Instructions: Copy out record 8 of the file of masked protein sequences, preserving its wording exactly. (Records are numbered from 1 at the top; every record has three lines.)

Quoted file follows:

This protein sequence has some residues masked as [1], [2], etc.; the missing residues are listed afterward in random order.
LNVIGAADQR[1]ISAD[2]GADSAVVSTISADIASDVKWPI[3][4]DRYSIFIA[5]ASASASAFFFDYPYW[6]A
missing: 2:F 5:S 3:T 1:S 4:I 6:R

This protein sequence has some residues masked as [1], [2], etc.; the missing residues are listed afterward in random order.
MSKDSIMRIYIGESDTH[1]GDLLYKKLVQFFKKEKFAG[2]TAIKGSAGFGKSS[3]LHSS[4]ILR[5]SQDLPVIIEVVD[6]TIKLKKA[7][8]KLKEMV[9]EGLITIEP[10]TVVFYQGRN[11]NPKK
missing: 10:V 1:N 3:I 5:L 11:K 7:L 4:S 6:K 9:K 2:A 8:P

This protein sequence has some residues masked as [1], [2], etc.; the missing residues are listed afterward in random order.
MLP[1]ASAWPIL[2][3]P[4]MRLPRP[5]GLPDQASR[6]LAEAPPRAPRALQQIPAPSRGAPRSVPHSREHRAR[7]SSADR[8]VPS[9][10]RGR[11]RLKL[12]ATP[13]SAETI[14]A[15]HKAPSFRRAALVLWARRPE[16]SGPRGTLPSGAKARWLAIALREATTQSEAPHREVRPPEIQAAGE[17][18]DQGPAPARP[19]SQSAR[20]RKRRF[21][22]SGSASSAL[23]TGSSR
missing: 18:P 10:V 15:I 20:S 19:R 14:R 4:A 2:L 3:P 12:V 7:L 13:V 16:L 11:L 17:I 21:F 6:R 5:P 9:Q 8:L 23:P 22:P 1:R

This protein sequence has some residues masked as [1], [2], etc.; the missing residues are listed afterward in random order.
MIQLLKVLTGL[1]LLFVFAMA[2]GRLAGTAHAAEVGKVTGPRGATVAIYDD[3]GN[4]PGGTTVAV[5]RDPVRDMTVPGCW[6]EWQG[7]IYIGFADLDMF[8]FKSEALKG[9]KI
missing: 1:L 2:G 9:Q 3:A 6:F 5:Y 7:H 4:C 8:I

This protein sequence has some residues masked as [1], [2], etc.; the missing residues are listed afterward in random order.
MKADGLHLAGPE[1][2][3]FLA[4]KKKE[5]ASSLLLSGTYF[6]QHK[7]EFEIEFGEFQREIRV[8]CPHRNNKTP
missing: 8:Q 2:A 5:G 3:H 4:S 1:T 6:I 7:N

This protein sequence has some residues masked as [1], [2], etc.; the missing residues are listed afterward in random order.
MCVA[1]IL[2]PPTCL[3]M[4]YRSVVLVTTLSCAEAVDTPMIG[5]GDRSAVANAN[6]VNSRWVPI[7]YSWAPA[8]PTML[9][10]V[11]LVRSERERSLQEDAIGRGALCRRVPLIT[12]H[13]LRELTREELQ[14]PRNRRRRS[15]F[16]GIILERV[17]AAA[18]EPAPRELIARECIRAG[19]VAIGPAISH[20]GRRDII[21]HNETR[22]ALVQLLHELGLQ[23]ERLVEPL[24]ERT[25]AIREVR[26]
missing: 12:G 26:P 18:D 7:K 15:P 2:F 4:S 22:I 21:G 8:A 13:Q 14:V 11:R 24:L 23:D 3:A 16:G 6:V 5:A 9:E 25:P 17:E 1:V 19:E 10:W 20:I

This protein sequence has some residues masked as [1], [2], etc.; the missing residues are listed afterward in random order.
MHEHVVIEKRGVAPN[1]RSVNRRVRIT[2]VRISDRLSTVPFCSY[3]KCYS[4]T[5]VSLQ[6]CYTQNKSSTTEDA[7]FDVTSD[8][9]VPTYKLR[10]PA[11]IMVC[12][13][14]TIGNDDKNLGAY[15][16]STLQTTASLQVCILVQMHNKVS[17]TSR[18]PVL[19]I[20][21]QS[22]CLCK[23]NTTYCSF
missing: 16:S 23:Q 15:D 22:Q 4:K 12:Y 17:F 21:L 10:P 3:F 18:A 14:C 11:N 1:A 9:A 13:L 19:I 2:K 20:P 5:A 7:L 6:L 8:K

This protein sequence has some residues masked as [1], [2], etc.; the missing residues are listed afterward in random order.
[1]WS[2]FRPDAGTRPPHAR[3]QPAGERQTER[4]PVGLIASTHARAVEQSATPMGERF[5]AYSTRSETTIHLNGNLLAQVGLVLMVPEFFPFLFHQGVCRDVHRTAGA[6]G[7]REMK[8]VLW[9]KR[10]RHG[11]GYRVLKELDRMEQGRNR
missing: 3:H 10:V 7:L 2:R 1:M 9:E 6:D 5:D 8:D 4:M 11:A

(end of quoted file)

This protein sequence has some residues masked as [1], [2], etc.; the missing residues are listed afterward in random order.
[1]WS[2]FRPDAGTRPPHAR[3]QPAGERQTER[4]PVGLIASTHARAVEQSATPMGERF[5]AYSTRSETTIHLNGNLLAQVGLVLMVPEFFPFLFHQGVCRDVHRTAGA[6]G[7]REMK[8]VLW[9]KR[10]RHG[11]GYRVLKELDRMEQGRNR
missing: 3:H 10:V 7:L 2:R 1:M 9:E 6:D 5:D 8:D 4:M 11:A